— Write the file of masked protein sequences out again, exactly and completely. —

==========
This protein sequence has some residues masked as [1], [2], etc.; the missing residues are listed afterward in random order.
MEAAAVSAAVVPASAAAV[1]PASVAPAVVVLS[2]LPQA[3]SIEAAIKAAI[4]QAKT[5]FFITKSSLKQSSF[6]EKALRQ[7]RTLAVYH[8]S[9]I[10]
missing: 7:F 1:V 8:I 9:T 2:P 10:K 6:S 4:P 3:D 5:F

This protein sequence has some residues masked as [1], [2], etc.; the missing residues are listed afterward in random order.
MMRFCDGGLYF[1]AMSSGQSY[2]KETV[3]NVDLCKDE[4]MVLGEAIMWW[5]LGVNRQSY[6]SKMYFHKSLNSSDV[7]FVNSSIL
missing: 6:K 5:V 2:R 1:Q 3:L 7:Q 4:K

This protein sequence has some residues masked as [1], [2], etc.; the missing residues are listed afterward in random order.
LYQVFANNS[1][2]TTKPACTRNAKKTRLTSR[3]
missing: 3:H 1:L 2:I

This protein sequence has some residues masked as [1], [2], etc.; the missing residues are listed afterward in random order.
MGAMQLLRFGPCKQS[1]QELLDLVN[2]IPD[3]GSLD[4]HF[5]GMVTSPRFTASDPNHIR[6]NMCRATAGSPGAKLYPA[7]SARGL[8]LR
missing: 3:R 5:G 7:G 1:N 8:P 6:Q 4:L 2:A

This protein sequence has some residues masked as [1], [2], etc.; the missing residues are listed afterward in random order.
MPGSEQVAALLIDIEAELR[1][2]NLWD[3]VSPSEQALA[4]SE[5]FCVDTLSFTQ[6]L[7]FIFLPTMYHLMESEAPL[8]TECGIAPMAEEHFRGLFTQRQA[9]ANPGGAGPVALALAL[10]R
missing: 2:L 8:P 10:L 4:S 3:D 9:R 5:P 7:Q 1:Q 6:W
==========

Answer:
This protein sequence has some residues masked as [1], [2], etc.; the missing residues are listed afterward in random order.
MEAAAVSAAVVPASAAAV[1]PASVAPAVVVLS[2]LPQA[3]SIEAAIKAAI[4]QAKT[5]FFITKSSLKQSSF[6]EKALRQ[7]RTLAVYH[8]S[9]I[10]
missing: 7:F 1:V 8:I 9:T 2:P 10:K 6:S 4:P 3:D 5:F

This protein sequence has some residues masked as [1], [2], etc.; the missing residues are listed afterward in random order.
MMRFCDGGLYF[1]AMSSGQSY[2]KETV[3]NVDLCKDE[4]MVLGEAIMWW[5]LGVNRQSY[6]SKMYFHKSLNSSDV[7]FVNSSIL
missing: 6:K 5:V 2:R 1:Q 3:L 7:Q 4:K

This protein sequence has some residues masked as [1], [2], etc.; the missing residues are listed afterward in random order.
LYQVFANNS[1][2]TTKPACTRNAKKTRLTSR[3]
missing: 3:H 1:L 2:I

This protein sequence has some residues masked as [1], [2], etc.; the missing residues are listed afterward in random order.
MGAMQLLRFGPCKQS[1]QELLDLVN[2]IPD[3]GSLD[4]HF[5]GMVTSPRFTASDPNHIR[6]NMCRATAGSPGAKLYPA[7]SARGL[8]LR
missing: 3:R 5:G 7:G 1:N 8:P 6:Q 4:L 2:A

This protein sequence has some residues masked as [1], [2], etc.; the missing residues are listed afterward in random order.
MPGSEQVAALLIDIEAELR[1][2]NLWD[3]VSPSEQALA[4]SE[5]FCVDTLSFTQ[6]L[7]FIFLPTMYHLMESEAPL[8]TECGIAPMAEEHFRGLFTQRQA[9]ANPGGAGPVALALAL[10]R
missing: 2:L 8:P 10:L 4:S 3:D 9:R 5:P 7:Q 1:Q 6:W